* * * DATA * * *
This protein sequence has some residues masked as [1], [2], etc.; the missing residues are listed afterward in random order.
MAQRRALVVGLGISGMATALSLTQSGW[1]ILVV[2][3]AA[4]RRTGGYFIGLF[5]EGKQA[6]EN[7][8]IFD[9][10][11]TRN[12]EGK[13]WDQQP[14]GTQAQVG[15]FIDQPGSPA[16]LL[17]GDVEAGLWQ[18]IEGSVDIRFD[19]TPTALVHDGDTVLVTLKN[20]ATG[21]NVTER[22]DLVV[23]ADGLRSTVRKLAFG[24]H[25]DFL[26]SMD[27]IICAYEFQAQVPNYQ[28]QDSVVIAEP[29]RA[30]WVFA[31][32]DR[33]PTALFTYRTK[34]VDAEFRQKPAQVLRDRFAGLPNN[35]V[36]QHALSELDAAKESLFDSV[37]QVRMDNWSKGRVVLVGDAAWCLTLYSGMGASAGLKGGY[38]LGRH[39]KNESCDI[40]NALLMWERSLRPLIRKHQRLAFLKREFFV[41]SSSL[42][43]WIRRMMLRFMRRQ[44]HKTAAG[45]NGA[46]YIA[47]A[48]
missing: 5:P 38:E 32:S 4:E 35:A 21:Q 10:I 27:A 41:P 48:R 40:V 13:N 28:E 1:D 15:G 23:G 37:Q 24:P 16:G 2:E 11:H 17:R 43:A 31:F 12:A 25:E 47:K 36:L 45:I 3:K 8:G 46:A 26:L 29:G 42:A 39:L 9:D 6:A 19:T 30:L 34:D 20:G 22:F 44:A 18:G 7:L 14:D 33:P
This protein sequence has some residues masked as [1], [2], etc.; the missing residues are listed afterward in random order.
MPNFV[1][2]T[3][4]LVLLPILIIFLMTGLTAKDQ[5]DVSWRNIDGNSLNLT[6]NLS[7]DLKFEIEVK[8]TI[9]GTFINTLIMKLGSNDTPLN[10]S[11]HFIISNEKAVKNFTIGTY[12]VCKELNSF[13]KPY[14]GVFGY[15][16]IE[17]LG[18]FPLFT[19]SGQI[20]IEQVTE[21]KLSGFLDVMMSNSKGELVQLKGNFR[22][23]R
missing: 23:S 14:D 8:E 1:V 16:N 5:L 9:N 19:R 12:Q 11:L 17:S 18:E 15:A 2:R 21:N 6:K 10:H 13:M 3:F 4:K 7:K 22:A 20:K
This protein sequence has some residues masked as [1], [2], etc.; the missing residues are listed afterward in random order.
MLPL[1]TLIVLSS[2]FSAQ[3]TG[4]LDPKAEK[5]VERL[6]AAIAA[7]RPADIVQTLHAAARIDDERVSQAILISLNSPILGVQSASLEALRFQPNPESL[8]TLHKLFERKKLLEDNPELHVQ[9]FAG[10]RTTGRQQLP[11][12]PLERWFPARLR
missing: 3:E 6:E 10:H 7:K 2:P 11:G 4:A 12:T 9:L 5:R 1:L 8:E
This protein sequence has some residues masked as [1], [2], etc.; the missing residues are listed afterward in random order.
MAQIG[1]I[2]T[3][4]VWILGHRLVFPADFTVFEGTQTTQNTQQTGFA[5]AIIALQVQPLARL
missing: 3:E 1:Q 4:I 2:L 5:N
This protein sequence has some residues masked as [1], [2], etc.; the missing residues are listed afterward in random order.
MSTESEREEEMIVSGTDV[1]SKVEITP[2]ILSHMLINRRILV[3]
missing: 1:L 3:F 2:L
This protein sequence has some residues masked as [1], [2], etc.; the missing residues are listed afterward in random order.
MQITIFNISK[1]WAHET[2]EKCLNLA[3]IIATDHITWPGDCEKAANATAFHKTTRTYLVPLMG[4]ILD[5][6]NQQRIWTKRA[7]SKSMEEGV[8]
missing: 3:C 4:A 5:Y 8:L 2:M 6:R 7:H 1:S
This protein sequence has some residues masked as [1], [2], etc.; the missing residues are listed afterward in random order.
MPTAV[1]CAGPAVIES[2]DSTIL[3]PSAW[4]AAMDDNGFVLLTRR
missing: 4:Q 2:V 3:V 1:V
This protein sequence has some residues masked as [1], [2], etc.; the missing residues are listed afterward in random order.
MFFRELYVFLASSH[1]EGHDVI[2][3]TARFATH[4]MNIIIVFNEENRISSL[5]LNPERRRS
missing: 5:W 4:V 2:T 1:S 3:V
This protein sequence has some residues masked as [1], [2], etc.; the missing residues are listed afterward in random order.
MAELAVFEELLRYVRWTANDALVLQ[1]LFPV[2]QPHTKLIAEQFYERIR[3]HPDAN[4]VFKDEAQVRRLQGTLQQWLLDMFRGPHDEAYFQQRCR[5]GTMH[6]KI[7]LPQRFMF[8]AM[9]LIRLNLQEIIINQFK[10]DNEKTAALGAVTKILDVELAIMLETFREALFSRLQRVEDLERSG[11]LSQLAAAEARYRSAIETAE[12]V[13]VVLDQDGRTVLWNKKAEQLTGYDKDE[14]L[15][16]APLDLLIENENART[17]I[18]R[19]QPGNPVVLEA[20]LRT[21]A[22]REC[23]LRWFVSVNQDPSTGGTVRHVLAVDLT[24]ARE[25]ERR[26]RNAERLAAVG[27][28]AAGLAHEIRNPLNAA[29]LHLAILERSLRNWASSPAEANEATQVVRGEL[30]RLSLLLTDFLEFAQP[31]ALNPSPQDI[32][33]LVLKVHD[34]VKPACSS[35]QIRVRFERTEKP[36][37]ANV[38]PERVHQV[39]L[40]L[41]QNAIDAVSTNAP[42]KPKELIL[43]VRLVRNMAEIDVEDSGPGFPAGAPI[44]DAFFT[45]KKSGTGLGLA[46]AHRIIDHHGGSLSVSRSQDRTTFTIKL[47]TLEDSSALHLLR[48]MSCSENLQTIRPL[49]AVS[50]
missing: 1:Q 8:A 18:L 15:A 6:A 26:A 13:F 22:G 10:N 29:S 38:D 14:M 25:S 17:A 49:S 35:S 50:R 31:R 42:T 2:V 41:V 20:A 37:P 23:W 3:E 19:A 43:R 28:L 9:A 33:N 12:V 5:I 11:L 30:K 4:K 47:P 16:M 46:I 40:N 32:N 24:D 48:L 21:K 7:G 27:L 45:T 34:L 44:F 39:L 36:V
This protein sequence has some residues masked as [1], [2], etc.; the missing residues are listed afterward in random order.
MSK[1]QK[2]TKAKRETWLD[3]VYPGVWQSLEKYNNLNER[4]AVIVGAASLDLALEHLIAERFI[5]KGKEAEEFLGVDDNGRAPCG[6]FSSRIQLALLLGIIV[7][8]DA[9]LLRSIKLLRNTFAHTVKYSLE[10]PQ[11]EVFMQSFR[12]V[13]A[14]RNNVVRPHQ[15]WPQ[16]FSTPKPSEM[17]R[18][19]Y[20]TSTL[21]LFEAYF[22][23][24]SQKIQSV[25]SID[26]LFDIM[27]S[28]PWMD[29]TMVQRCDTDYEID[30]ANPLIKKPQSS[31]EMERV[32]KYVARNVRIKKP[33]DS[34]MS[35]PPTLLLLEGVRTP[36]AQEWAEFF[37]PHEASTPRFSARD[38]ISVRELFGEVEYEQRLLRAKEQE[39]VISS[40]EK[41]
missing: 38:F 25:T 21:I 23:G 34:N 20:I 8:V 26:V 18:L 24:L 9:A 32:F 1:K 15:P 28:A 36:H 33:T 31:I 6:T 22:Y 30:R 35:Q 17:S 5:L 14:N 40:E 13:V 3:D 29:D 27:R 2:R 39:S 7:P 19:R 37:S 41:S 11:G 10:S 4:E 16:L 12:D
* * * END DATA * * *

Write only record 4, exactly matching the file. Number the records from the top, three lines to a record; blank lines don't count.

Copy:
This protein sequence has some residues masked as [1], [2], etc.; the missing residues are listed afterward in random order.
MAQIG[1]I[2]T[3][4]VWILGHRLVFPADFTVFEGTQTTQNTQQTGFA[5]AIIALQVQPLARL
missing: 3:E 1:Q 4:I 2:L 5:N